It might soon be time to change all those grade-school dioramas of the solar system again: Astronomers think at least two more planets exist, reports Universe Today. In two studies from the UK and Spain, scientists say the planets' existence is the only way to explain why objects are behaving as they are in the nether regions beyond Neptune (and recently demoted non-planet) Pluto, reports Smithsonian. These objects—called extreme trans-Neptunian objects, or ETNOs—should be zipping around randomly but are instead doing so with "unusual symmetry," in the words of Discovery.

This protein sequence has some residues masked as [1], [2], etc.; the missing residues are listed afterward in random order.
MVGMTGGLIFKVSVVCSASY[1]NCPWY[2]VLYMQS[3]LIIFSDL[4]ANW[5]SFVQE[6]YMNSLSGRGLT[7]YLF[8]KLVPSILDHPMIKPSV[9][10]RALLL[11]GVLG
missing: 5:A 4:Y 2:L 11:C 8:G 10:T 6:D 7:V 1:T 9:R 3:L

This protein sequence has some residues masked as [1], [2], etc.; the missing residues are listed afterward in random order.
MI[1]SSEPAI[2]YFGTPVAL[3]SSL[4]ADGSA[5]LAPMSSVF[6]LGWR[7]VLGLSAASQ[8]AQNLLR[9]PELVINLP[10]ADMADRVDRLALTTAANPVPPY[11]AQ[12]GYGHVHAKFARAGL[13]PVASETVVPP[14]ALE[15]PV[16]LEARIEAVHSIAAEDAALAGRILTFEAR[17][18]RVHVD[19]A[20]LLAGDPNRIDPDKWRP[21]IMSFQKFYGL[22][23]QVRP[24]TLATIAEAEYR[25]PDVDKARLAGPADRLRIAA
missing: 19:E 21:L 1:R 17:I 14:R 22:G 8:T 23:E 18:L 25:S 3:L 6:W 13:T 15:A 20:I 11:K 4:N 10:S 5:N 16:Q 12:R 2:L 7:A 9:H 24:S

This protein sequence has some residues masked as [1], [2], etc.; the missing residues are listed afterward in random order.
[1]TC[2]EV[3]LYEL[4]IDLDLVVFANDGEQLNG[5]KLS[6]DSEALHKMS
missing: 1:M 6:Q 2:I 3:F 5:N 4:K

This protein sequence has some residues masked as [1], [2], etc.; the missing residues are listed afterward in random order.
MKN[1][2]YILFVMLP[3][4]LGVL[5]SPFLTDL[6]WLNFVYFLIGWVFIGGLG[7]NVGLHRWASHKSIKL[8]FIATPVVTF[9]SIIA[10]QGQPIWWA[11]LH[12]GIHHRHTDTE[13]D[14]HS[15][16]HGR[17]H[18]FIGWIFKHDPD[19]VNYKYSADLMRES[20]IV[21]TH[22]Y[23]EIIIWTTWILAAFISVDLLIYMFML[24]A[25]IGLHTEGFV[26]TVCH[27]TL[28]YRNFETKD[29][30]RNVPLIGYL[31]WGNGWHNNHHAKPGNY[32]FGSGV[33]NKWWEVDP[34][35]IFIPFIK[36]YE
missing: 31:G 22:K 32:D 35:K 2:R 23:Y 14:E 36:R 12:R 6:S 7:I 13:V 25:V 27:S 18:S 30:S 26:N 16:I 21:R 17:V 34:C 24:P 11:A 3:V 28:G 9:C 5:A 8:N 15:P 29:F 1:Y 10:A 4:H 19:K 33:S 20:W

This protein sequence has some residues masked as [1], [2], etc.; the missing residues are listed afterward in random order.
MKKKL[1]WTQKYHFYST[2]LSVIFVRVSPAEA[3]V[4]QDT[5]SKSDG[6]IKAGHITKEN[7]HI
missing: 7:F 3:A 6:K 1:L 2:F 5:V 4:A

“We consider that the most probable explanation is that other unknown planets exist beyond Neptune and Pluto,” says an astronomer from Complutense University of Madrid. It's just a theory at this point, and EarthSky points out two issues: "First, their proposal goes against the predictions of current models on the formation of the solar system, which state that there are no other planets moving in circular orbits beyond Neptune." (The astronomers suggest other research is disproving this anyway.) And second, the study sample of just 13 objects is small. More research on ETNOs is coming soon, however. “If it is confirmed, our results may be truly revolutionary for astronomy,” says the Madrid astronomer. (Earth, meanwhile, isn't doing well in a new report card of sorts.)